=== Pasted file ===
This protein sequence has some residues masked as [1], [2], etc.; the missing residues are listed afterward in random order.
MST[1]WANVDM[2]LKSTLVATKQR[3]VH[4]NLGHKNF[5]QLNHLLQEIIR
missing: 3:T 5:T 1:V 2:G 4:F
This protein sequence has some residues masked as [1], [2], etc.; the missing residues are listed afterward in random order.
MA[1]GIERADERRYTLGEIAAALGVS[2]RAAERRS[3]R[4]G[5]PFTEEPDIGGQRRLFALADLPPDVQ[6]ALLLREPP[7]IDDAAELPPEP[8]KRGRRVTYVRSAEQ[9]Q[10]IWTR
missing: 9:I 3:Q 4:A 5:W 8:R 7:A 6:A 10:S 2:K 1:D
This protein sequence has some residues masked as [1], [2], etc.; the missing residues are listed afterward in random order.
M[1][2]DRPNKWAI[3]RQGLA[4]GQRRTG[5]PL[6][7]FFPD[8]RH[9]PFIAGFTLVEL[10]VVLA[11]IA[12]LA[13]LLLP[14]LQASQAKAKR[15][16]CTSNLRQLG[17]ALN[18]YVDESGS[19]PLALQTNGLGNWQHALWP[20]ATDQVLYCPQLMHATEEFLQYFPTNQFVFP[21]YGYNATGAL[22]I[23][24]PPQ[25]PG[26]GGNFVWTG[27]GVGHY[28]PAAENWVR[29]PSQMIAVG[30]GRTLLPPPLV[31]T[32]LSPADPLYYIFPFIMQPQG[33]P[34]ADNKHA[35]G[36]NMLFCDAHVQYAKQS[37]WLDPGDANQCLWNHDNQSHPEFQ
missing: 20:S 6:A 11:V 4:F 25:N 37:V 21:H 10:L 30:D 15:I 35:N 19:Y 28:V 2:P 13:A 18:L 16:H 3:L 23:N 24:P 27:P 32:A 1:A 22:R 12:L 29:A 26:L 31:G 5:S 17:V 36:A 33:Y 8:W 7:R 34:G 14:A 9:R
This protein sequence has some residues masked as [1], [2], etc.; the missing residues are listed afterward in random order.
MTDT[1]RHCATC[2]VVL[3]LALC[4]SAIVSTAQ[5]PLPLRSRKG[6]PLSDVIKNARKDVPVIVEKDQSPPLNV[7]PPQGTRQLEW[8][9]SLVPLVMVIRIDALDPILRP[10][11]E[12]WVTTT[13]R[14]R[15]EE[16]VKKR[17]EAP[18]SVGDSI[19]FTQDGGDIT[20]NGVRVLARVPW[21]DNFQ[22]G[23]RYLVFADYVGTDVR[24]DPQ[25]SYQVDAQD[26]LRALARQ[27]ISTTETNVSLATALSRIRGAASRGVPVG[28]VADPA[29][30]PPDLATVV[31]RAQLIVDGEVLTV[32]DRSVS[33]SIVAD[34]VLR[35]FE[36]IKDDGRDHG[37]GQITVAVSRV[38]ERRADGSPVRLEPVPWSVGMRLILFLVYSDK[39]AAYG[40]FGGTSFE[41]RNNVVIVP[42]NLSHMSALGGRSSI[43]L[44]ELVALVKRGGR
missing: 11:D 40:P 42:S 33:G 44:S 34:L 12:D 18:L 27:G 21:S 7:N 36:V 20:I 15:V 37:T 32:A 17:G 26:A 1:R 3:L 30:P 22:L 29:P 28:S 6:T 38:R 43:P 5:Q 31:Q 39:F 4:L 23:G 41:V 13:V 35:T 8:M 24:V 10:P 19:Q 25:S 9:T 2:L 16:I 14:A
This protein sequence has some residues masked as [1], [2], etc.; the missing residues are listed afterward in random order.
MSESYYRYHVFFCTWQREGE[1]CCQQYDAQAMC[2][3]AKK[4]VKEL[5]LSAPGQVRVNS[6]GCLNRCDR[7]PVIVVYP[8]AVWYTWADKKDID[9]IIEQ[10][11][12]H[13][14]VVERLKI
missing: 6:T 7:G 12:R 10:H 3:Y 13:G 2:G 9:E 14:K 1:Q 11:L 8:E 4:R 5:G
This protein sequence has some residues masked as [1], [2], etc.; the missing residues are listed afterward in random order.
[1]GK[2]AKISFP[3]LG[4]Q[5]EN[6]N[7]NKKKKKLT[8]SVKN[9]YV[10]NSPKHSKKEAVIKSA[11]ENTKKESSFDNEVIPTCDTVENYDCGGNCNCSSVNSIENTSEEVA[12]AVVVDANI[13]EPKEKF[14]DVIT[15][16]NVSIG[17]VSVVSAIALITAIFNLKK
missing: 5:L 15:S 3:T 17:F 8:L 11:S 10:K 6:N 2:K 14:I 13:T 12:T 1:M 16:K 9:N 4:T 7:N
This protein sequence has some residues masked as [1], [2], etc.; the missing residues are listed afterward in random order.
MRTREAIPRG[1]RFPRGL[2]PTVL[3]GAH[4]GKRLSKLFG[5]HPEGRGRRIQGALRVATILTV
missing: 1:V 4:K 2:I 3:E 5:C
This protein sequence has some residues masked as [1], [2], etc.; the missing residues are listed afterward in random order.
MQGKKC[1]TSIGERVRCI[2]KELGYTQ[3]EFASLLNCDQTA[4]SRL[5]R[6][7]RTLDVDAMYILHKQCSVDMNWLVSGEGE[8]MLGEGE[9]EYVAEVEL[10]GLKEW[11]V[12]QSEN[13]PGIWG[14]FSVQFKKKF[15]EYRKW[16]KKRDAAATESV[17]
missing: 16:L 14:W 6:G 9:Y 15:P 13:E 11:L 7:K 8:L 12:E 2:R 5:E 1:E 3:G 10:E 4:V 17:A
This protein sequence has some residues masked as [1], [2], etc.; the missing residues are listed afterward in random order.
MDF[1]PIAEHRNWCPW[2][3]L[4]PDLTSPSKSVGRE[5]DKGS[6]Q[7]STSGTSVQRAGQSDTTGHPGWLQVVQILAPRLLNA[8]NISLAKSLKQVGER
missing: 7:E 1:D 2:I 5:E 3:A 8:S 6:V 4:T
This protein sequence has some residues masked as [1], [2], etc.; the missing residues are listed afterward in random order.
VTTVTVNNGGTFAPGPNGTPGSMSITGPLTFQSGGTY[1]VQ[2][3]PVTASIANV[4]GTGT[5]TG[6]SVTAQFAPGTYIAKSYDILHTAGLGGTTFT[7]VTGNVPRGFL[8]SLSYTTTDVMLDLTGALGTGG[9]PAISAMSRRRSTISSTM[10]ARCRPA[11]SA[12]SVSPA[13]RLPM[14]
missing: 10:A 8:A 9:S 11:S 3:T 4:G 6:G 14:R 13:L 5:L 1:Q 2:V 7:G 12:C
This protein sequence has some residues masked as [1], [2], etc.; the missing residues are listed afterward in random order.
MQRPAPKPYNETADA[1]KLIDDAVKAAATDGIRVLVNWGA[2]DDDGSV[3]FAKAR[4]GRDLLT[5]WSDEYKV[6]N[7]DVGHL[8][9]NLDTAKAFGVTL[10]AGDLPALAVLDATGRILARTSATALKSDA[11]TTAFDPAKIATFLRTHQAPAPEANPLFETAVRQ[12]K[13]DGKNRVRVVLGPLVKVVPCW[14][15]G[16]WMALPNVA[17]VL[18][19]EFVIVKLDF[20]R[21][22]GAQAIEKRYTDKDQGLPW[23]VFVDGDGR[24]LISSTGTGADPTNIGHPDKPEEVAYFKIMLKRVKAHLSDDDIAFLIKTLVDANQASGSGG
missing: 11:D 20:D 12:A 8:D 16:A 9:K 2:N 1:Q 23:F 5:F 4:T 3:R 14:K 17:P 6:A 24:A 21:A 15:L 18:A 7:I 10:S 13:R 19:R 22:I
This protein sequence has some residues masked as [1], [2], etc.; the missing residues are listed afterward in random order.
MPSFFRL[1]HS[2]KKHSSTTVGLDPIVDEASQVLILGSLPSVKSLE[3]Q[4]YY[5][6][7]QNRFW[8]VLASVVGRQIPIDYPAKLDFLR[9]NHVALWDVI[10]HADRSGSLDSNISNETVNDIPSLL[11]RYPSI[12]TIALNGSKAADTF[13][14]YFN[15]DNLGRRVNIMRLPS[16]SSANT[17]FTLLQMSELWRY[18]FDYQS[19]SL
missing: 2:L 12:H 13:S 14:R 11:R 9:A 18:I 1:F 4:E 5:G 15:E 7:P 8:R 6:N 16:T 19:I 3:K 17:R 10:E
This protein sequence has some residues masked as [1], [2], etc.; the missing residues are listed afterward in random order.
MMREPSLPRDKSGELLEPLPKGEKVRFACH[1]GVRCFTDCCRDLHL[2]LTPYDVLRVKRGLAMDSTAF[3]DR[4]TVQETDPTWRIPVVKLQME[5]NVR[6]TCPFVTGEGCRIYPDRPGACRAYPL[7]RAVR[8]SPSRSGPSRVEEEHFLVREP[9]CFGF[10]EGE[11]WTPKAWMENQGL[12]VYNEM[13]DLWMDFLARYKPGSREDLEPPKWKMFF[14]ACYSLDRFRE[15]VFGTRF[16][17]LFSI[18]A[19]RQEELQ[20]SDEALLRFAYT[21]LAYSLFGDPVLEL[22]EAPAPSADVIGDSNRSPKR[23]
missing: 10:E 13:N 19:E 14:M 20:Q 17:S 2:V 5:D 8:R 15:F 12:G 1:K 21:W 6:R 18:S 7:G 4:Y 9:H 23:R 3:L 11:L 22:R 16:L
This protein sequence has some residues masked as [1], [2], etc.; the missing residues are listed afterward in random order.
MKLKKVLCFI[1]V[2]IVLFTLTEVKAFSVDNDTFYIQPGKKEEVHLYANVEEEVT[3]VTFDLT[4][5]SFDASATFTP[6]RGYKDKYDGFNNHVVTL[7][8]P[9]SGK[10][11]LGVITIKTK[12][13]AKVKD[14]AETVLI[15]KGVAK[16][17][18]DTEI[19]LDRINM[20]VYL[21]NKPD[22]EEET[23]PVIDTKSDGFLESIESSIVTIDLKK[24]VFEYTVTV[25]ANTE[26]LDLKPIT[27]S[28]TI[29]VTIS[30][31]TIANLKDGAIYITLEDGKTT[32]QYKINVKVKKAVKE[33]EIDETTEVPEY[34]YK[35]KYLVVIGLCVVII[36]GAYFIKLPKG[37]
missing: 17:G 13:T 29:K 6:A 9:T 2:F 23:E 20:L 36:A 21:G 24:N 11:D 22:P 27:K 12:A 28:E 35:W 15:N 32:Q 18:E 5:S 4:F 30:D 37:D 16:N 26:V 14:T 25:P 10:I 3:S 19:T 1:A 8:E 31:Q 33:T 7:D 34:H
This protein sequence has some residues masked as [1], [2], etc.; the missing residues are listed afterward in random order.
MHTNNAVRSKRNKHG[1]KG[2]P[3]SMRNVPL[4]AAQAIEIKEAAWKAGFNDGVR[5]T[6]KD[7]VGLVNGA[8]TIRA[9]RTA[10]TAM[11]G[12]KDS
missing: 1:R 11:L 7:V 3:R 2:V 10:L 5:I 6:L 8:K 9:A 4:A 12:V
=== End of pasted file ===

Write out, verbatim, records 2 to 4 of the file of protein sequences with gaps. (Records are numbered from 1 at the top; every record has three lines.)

This protein sequence has some residues masked as [1], [2], etc.; the missing residues are listed afterward in random order.
MA[1]GIERADERRYTLGEIAAALGVS[2]RAAERRS[3]R[4]G[5]PFTEEPDIGGQRRLFALADLPPDVQ[6]ALLLREPP[7]IDDAAELPPEP[8]KRGRRVTYVRSAEQ[9]Q[10]IWTR
missing: 9:I 3:Q 4:A 5:W 8:R 7:A 6:A 10:S 2:K 1:D
This protein sequence has some residues masked as [1], [2], etc.; the missing residues are listed afterward in random order.
M[1][2]DRPNKWAI[3]RQGLA[4]GQRRTG[5]PL[6][7]FFPD[8]RH[9]PFIAGFTLVEL[10]VVLA[11]IA[12]LA[13]LLLP[14]LQASQAKAKR[15][16]CTSNLRQLG[17]ALN[18]YVDESGS[19]PLALQTNGLGNWQHALWP[20]ATDQVLYCPQLMHATEEFLQYFPTNQFVFP[21]YGYNATGAL[22]I[23][24]PPQ[25]PG[26]GGNFVWTG[27]GVGHY[28]PAAENWVR[29]PSQMIAVG[30]GRTLLPPPLV[31]T[32]LSPADPLYYIFPFIMQPQG[33]P[34]ADNKHA[35]G[36]NMLFCDAHVQYAKQS[37]WLDPGDANQCLWNHDNQSHPEFQ
missing: 20:S 6:A 11:V 4:F 25:N 37:V 21:H 10:L 30:D 15:I 35:N 19:Y 28:V 2:P 13:A 18:L 16:H 3:L 23:N 24:P 27:P 32:A 1:A 22:R 12:L 29:A 26:L 31:G 5:S 17:V 36:A 33:Y 8:W 7:R 34:G 14:A 9:R
This protein sequence has some residues masked as [1], [2], etc.; the missing residues are listed afterward in random order.
MTDT[1]RHCATC[2]VVL[3]LALC[4]SAIVSTAQ[5]PLPLRSRKG[6]PLSDVIKNARKDVPVIVEKDQSPPLNV[7]PPQGTRQLEW[8][9]SLVPLVMVIRIDALDPILRP[10][11]E[12]WVTTT[13]R[14]R[15]EE[16]VKKR[17]EAP[18]SVGDSI[19]FTQDGGDIT[20]NGVRVLARVPW[21]DNFQ[22]G[23]RYLVFADYVGTDVR[24]DPQ[25]SYQVDAQD[26]LRALARQ[27]ISTTETNVSLATALSRIRGAASRGVPVG[28]VADPA[29][30]PPDLATVV[31]RAQLIVDGEVLTV[32]DRSVS[33]SIVAD[34]VLR[35]FE[36]IKDDGRDHG[37]GQITVAVSRV[38]ERRADGSPVRLEPVPWSVGMRLILFLVYSDK[39]AAYG[40]FGGTSFE[41]RNNVVIVP[42]NLSHMSALGGRSSI[43]L[44]ELVALVKRGGR
missing: 11:D 40:P 42:S 33:G 44:S 34:L 12:D 18:L 27:G 21:S 7:N 36:V 20:I 15:V 37:T 32:A 17:G 26:A 1:R 3:L 30:P 22:L 29:P 28:S 6:T 38:R 43:P 5:Q 31:Q 39:F 4:L 23:G 41:V 13:V 35:T 8:M 24:V 10:P 19:Q 25:S 9:T 2:L 16:I 14:A